Umami, the “fifth element” in your mouth

It is the fifth flavor, the one that is “tasty” in your tongue. It is not bitter, salty, acidic or sweet. It has been used for centuries but was only accepted by the international community in 2000.
The discovery of umami taste is relatively recent, although the search for foods that enhance the flavor goes back centuries and different cultures. So much so that in ancient Rome the Garum was used, a fermented fish sauce rich in Umami.

Yurika Kodama, a Japanese woman based in Madrid who teaches Japanese, explains that umami is a term of her language that literally means “delicious” or “with deep flavor”. Therefore, it is not bitter, salty, acidic or sweet. It is the fifth flavor, the one that is “tasty” in your language and never taught in school, although it is present in many foods.

The discovery. The umami taste was always there, but it was identified specifically in 1908 by the scientist Kikunae Ikeda, a professor at the Imperial University of Tokyo. The researcher discovered that glutamate was responsible for the palatability of kombu seaweed broth. He noticed that the flavor of the dashi (broth) of kombu was different from the other four flavors; and he called it umami.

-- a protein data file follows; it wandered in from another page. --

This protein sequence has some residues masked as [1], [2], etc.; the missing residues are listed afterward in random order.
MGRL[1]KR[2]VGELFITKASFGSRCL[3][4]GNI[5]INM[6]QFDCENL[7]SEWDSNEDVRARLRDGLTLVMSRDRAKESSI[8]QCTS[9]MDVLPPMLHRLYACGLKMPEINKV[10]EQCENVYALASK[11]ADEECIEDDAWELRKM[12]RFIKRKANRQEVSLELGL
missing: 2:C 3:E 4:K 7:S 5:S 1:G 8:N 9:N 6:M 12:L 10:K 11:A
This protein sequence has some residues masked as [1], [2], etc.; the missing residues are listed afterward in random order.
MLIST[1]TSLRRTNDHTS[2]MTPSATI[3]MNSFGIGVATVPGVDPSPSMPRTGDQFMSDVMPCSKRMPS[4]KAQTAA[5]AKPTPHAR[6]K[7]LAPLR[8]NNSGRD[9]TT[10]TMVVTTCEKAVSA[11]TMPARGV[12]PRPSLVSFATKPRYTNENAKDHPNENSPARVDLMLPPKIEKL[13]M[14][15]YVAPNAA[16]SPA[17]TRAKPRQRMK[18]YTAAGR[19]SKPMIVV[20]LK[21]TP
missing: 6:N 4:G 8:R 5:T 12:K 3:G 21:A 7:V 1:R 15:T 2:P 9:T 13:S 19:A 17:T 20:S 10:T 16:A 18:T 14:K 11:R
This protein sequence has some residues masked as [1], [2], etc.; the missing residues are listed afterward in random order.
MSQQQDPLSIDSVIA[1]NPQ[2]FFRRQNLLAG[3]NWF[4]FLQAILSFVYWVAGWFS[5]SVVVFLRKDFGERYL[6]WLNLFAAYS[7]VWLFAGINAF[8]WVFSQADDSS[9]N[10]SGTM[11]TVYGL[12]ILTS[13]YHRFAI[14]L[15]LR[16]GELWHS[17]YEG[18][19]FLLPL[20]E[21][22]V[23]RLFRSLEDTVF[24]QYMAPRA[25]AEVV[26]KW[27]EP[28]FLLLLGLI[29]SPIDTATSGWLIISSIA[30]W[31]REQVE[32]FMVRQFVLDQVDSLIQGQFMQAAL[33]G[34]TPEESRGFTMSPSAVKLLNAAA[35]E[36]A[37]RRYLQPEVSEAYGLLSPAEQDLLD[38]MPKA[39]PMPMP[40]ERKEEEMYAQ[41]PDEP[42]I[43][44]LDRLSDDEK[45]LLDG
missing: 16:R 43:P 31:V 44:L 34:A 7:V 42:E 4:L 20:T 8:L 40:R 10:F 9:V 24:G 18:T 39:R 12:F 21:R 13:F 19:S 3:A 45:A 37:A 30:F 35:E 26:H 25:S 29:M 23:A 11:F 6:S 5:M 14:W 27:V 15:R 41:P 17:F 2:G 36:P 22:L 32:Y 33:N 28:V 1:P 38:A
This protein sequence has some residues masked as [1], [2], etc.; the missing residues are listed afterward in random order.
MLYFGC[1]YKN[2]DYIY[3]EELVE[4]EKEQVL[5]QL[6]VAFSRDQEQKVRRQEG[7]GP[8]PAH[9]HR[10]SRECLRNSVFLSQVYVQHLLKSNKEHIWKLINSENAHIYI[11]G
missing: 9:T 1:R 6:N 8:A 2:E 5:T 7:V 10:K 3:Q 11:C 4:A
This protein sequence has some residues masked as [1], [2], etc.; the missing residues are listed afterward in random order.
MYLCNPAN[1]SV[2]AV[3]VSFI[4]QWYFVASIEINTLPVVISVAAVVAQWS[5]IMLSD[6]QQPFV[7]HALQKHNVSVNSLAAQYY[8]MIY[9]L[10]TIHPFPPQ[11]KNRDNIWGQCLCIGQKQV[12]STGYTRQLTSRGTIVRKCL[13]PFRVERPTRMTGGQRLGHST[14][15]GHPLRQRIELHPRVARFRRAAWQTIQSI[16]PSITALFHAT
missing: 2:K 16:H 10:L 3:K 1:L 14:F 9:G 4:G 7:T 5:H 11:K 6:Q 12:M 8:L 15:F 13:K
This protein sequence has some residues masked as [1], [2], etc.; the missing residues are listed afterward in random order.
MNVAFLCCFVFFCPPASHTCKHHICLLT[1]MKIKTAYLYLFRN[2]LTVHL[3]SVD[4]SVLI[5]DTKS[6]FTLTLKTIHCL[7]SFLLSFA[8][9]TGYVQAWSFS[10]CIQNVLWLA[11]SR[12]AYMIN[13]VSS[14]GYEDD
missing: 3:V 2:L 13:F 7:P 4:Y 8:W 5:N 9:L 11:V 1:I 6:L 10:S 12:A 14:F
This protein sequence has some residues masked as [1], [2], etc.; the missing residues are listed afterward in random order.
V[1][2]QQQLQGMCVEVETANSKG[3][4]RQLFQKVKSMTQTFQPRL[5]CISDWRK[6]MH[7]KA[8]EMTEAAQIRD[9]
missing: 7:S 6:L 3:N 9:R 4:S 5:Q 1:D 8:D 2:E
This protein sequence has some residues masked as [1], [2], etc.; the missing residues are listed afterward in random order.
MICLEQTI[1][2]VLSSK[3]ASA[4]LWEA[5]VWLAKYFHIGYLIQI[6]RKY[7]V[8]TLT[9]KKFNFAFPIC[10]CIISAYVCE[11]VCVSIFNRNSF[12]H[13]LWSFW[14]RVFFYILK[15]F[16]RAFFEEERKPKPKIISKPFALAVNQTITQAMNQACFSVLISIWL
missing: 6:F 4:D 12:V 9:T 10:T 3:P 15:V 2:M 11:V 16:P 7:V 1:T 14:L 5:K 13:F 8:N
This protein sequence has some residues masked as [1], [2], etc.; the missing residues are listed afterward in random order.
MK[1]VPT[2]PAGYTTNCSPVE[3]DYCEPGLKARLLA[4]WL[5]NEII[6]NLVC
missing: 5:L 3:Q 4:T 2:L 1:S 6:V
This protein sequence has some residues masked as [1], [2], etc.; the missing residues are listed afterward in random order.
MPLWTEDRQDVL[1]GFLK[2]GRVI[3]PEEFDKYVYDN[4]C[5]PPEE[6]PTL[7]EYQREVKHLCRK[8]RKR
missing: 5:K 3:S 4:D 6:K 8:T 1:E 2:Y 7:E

What Ikeda discovered was glutamate, an amino acid, which is part of the structure of proteins and provides a completely different flavor than usual.

The Japanese professor detected that this flavor was common to meat, tomatoes, asparagus and cheese. In addition, in the kombu broth (type of seaweed used in Japanese cuisine) was present with impetus. He then went to discover where that flavor came from and managed to extract crystals of glutamic acid from the kombu broth, discovering that this particular and tasty flavor came from that amino acid.

All this was accepted by the international community in 2000, when specific receptors are discovered in the taste buds.

From the plate to the mouth. As it is not a taste in which we are “educated” it is not easy to distinguish umami -as we do with sweet, bitter, acid or salty-, explains the gastronomic site “Directo al Paladar”.

For its part, the specialized site “Cocina y Vino” proposes 5 meals where you will feel the umami flavor:

  1. Season a fish with ajinomoto. This condiment nicknamed “Chinese salt” is a great source of umami flavor and goes great with salmon or other fatty fish. It can be obtained in stores of Japanese ingredients.
  2. Prepare a paste with sauce of fresh tomatoes, sliced ??and sauteed and serve with plenty of Parmesan cheese. Both the fruit and the cheese are rich in umami.
  3. Sauté spinach leaves with mushrooms and serve as an accompaniment to a medium or three-quarter cooked meat seasoned with soy sauce.
  4. Prepare hamburgers with cheese and slices of fresh tomato. Accompany them with potato chips and ketchup (which is rich in umami, by the way).
  5. Make a delicious pizza with peppers, mushrooms and anchovies, and feast on umami.

Another idea, very simple, is to present a tasty table of cold meats and cheeses, with Iberian ham, parmesan and those that you like the most.

It is easy to notice the effect produced by achieving a more intense flavor, which causes salivation and makes us feel that the dish has a special “touch”. Oriental cuisine is the expert in the combinations to achieve it. It is that eating is necessary but if it is tasty, much better.